• An organic chicken I roasted myself -- this was rough, I'm not gonna lie, since it did involve touching and manipulating a dead body. The worst part was that I assumed the inside of the carcass would be similar to turkeys I have roasted in the past (neat little packets of unmentionables), but it wasn't. I spent a few minutes trying to pull the neck from the cavity before realizing (!!!!!) it was still attached. Ugh. Horrible. They don't chop the necks off the organic ones (shudder). I said a prayer for the little birdy, choked back some bile and adjusted my martyr cloak. Then I poured a little Christmas martini and felt better. I had considered buying a pre-roasted rotisserie chicken, but I thought I would do something nice and take the hormones and antibiotics out of the family's poultry experience. I won't do it again.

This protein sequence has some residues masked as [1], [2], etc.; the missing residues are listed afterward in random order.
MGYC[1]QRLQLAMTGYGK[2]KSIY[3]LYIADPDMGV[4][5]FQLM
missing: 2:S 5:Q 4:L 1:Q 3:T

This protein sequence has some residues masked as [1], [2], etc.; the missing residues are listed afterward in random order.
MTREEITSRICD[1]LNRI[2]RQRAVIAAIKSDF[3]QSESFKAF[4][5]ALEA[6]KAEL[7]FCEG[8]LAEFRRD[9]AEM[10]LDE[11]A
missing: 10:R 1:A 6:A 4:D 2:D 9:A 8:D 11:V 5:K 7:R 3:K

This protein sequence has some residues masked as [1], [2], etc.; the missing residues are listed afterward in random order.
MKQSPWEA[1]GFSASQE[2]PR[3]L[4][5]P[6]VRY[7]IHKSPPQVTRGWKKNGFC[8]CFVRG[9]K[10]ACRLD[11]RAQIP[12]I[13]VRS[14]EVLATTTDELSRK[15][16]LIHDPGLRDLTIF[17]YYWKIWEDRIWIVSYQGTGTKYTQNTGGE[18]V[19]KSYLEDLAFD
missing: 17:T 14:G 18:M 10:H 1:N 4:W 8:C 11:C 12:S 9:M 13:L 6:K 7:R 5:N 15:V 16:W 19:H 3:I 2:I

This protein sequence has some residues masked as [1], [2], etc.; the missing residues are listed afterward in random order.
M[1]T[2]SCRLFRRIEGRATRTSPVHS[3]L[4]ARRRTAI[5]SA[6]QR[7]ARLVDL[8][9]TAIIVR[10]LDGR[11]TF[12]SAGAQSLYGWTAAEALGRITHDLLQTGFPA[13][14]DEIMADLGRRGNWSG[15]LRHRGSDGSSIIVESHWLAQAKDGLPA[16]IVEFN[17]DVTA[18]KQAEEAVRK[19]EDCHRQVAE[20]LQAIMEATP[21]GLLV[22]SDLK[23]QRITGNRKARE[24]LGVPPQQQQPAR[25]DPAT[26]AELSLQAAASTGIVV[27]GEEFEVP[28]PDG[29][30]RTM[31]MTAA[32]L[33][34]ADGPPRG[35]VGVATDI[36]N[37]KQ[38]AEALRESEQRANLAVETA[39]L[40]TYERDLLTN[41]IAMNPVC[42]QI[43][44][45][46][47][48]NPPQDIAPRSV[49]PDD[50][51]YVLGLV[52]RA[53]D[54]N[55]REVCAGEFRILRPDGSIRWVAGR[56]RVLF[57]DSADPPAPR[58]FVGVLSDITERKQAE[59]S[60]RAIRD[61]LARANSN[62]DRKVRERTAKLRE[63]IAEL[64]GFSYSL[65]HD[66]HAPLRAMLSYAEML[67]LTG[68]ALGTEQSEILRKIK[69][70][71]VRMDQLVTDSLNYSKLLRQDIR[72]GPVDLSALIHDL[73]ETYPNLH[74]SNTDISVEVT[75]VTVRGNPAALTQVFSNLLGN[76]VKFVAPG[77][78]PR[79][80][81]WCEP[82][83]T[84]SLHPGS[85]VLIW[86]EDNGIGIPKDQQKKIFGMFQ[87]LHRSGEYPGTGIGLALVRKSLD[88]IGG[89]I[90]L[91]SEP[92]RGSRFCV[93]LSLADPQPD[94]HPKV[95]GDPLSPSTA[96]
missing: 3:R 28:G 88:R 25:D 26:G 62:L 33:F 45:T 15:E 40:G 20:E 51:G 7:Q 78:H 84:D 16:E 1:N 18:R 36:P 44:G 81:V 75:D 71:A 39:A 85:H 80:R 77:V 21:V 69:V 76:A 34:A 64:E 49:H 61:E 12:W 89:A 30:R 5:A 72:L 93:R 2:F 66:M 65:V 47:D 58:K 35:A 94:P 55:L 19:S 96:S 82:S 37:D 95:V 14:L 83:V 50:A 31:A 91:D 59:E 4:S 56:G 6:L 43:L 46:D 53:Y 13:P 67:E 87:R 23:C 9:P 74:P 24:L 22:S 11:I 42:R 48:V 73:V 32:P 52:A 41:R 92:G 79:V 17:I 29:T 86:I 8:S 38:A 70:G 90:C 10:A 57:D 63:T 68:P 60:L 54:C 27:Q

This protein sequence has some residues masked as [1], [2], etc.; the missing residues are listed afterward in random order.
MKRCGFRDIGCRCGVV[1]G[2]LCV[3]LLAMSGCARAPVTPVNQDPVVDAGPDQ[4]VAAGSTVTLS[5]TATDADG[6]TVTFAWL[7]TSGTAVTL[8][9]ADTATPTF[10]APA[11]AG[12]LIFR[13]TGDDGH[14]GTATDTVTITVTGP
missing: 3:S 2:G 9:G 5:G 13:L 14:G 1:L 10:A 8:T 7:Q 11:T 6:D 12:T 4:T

Chicken necks aside, it was a lovely meal, and today's leftovers were amazing. The bowlful in the photo features poultry-free leftovers only! Stay tuned for the next reinvention of these delectable morsels.

Friday, December 20, 2013

A Reminder For Merry Elves

You know who you are . . .

It seems silly since we all know how to take good care of ourselves, but especially for you moms out there this time of year -- remember to breathe! When I was reminded at yoga the other day, I was surprised I had forgotten. I'd been keeping my shoulders up around my ears (I must have looked lovely that way), and had been breathing only from the chin up, quick and shallow. That's barely living. Deep breaths everyone -- slowly. Only a few will make a world of difference.

Monday, December 16, 2013

A Houseful